Then, why not drop in a climate zone filter to get even more relevant results?Comments (1)
Community Projects, Demonstration Sites, Eco-Villages, Education Centres, Food Shortages, Land, People Systems, Society, Urban Projects, Village Development — by Geoff Lawton February 18, 2011
Community gardens are a very valuable demonstration of how a community can grow its own food, provide its own power, harvest its own water from roofs and build appropriate buildings and infrastructure. They are a wonderful element in the community and permaculture people all over the world should support community gardens in all their forms.
An interesting observation is that often a community has already used all of the most valuable land by the time the population has grown to a stage where it requires or requests that a community garden be installed. Therefore often a community garden is given land that is not valuable for the local real estate market but can be surrounded by local real estate development. It has become a regularly repeated phenomenon that land given for the installation and development of community gardens is flood prone and generally a poor landscape. There is therefore quite an emphasis on raised garden beds, this is something we have observed as we visited different community gardens around the world and in Australia.Comments (9)
Consumerism, People Systems, Society, Village Development — by Nikos A. Salingaros February 9, 2011
by Nikos A. Salingaros, The University of Texas at San Antonio
Abstract: Human physiology can lead people who have acquired false beliefs to stubbornly persist in holding them. Intelligent persons conform to irrational groupthink, employing a stock of tools to fight against any idea that conflicts with those already held. There is in fact a built-in resistance to new ideas that do not conform to accepted practices, even when such practices are demonstrated to be failures. We can understand this resistance to change within the framework of social learning and evolutionary adaptation. “Cognitive dissonance” is a state of physical anxiety to which we instinctively react in a defensive manner. We are programmed to counteract its occurrence. Studies in political science and psychology reveal strong innate mechanisms for preserving misinformation so as to avoid cognitive dissonance. Methods of handling contradictory information within settings requiring urgent action — while obviously appropriate at the evolutionary level of early humans — wreak havoc with our present-day rationality.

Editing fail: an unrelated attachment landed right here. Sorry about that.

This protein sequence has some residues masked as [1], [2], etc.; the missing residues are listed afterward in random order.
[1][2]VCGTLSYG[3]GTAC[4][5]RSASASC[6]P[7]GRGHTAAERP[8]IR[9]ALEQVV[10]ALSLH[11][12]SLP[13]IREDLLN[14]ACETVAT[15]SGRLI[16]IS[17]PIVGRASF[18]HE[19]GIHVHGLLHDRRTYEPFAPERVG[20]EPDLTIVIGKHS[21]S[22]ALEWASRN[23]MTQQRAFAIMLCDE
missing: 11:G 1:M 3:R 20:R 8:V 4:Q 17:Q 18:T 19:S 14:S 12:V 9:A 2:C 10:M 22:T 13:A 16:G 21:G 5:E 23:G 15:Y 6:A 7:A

Is today’s consumerist society headed for collapse because of its exponentially growing, hence unsustainable needs? For some years now we have been aware of the damaging affect that the material pursuits of both industrial and developing countries have on the earth and its biosphere. Yet, despite numerous well-made rational arguments that urge us to change the catastrophic global waste of natural resources and energy, expanding agricultural regions at the risk of losing the diversity of the biosphere, etc., it is frustrating to find that human inertia overrides sound logic and reason (Max-Neef, 2010; Wilson, 2006).Comments (10)
Aid Projects, Commercial Farm Projects, Community Projects, Demonstration Sites, Education Centres, Networking Sites, People Systems, Social Gatherings, Society, Urban Projects, Village Development — by Willi Paul February 8, 2011
Willi Paul: Is there a global permaculture revolution rising now?